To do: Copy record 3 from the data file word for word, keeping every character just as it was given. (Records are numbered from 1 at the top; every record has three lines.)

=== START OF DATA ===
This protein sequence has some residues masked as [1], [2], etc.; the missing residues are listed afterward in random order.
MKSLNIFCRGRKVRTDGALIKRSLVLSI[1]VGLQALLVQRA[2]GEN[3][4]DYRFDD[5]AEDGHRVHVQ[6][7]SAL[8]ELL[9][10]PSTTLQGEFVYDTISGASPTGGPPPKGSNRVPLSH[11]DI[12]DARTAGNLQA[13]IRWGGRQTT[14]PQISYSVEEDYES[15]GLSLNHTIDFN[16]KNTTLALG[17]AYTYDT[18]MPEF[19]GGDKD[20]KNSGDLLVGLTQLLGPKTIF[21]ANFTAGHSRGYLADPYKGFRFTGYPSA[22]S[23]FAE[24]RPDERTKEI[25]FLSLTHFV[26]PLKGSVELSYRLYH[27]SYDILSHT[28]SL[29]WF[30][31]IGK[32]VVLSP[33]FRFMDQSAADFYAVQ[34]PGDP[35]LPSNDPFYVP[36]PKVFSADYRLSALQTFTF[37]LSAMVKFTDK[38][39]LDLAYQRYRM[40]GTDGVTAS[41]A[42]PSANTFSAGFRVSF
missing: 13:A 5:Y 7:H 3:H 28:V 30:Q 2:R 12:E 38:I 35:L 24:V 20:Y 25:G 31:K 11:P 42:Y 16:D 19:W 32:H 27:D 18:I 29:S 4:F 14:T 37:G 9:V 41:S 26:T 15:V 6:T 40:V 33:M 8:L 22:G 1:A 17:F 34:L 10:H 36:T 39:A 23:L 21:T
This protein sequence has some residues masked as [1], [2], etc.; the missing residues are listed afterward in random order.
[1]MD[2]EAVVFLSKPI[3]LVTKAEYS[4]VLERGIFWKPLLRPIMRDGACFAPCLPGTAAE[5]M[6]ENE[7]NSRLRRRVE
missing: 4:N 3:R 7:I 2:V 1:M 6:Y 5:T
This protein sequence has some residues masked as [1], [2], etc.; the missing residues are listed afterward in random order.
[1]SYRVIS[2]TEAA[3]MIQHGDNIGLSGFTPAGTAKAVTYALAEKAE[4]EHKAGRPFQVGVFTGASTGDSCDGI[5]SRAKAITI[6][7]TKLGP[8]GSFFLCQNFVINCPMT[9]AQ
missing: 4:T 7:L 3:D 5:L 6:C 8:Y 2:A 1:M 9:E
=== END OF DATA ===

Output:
This protein sequence has some residues masked as [1], [2], etc.; the missing residues are listed afterward in random order.
[1]SYRVIS[2]TEAA[3]MIQHGDNIGLSGFTPAGTAKAVTYALAEKAE[4]EHKAGRPFQVGVFTGASTGDSCDGI[5]SRAKAITI[6][7]TKLGP[8]GSFFLCQNFVINCPMT[9]AQ
missing: 4:T 7:L 3:D 5:L 6:C 8:Y 2:A 1:M 9:E